Modem-router

Out in the boonies of the north Olympic Peninsula, our only internet service provider is CenturyLink. We have DSL service added to our land line. We pay for 3.0 Mbps download, which is slow but usually adequate.

We use an Actiontec PK5001A modem 802.11n WiFi router received from Centurylink on 8/1/2018.

Lately, our internet has been stopping. The only way to re-start it is to unplug and replug the router. I went to the CenturyLink Troubleshooting web site where their “Expert Chat” button doesn’t work. I phoned CenturyLink’s tech service line. A computer analyzed my system and said it has an “internet configuration problem.”

I phoned Tech Service with my land line and sat on hold for 1/2 hour. The rep told me to unplug the green DSL cable. When I did, it cut off the land line. I phoned and sat on hold for another half hour.

Meanwhile, I IM’d CenturyLink over Facebook. The rep there wrote that he isn’t tech service. He said, "The system I have access to doesn’t say if the issue is with the line or the modem. I can only see that it drops connection. There isn’t an alert about an internet configuration issue that I can see.‘’

I did a modem test. The firmware is up to date.

The rep is saying that maybe I should buy a new modem since it’s so old.

I hestitate to phone Tech Service and sit on hold interminably again. I know they will run the same tests as the computer ran.

Should I phone Tech Service? Should I replace the modem?

Wendy

A 4-yr old modem is fine for DSL. I used one (Cisco) for 12-15 yrs (also bought new from Centurylink–$100). It had a max capacity of 8mb and when they went to 12mb DSL I had to get a new one. The key issue is whether they changed something in the DSL without telling you.

If there are no reported problems with your modem/router (i.e. it says is it working correctly), then it is likely a line problem (lines do degrade over time).

Tell Centurylink to fix it (upgrade/replace their line?) because there is no reported problem with the eqpt at your end.

This is especially true if you are NOT really close to a telco DSL switch and they had to use newer tech to get you DSL because you are “too far away” from their service area for normal DSL. Original DSL was extremely distance-limited(~800 ft from memory), so it was not really available outside cities/towns. Then they got “creative” and were able to make it work over longer distances (further from their DSL switches). If that long line goes marginal at any point in its run, it could drop the DSL signal intermittently.

Consider fiber optic as an option IF it is avail (likely not, but you never know). Or consider cable (if avail) just for the Internet. That is what I do. Comcast for Internet ONLY and Consumer Cellular for two cell phones.

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Not much to add re: DSL, but it’s probably up to Centurylink to replace your modem if they ever deem it at fault (unless you bought it rather than rented it). I’m with Centurylink now as of a couple of years ago when they upgraded from 3 mb/s to 40 mb/s. This was a whoo hoo moment after years of a satellite that claimed 25 mb/s but was usually something like 12. ViaSat was better than Dish internet or Hughes and gave better service. But they are expensive and may not handle VPN (ViaSat does) or internet calling for your phone. The best in your situation is to get Centurylink to upgrade their equipment, which happened here a couple of years ago (there is no cable, no fiber, and no cellular connection at my house).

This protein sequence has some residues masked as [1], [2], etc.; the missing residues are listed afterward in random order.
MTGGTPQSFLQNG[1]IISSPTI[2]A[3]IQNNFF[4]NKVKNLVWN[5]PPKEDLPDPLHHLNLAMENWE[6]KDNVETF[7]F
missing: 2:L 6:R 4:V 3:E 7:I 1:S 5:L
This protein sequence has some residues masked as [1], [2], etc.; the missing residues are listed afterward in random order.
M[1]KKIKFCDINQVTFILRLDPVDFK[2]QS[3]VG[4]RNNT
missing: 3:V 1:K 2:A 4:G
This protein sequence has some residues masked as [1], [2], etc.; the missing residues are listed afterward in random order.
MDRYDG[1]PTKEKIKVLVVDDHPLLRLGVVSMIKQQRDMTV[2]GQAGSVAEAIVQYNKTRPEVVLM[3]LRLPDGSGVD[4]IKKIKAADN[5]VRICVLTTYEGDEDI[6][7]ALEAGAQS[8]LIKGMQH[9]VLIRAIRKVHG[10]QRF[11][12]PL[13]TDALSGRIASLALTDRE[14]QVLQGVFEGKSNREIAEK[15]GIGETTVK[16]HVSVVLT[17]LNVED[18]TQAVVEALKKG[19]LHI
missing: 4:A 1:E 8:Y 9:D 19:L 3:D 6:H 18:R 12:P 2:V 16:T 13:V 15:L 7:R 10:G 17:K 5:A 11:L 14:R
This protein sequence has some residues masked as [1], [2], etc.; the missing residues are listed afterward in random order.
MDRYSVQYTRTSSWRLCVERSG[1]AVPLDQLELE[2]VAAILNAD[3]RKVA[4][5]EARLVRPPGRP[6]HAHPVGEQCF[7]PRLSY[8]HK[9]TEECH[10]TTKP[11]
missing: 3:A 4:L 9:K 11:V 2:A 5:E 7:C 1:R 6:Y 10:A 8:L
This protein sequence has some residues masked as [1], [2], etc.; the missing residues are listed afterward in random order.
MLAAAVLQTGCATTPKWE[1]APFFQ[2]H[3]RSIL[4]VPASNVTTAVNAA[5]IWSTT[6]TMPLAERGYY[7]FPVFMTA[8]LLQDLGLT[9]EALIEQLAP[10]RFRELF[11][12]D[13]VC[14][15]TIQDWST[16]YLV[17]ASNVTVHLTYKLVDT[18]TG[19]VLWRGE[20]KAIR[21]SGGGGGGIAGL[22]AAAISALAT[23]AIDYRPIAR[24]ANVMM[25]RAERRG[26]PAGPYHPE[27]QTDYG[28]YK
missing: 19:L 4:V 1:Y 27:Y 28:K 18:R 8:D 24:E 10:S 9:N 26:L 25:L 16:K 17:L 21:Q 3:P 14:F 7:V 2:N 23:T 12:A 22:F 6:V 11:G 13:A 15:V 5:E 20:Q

I only mention satellites because as limited and expensive as they are, they are certainly much better than the DSL you have (or don’t have as the case may be).

Have you considered StarLink?

<Have you considered StarLink? >

People in my area were discussing Starlink on NextDoor.com. Long wait – months for the equipment.

Starlink provided equipment for the Hoh Tribe. They are even more remote than we are.

I would consider it.

Wendy

<Original DSL was extremely distance-limited(~800 ft from memory), so it was not really available outside cities/towns. Then they got “creative” and were able to make it work over longer distances (further from their DSL switches). If that long line goes marginal at any point in its run, it could drop the DSL signal intermittently.>

How can I tell whether the problem is with the modem or a marginal DSL line dropping the signal intermittently?

Wendy

I had a very similar problem years ago with my cable modem and router. Sometimes it would work for a week or two and then it would need restarting 3 times in one day. Towards the end I was restarting it 10-15 times a week.
I traced the problem to unstable house power. I purchased a uninterruptible power supply strictly for my network gear. At the time that included a cable modem, router, switch and special voice router for our “BasicTalk” landline phone. Problem solved. May be worth a try.

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I traced the problem to unstable house power. I purchased a uninterruptible power supply strictly for my network gear. At the time that included a cable modem, router, switch and special voice router for our “BasicTalk” landline phone. Problem solved. May be worth a try.

I use Verizon FiOS for my Internet connection (and voice line). It could also supply video if I wanted it.

The equipment supplied by Verizon includes a Box on the side of the house that the fiber-optic goes in and ethernet and voice line(s) come out. Also co-ax could come out for the video.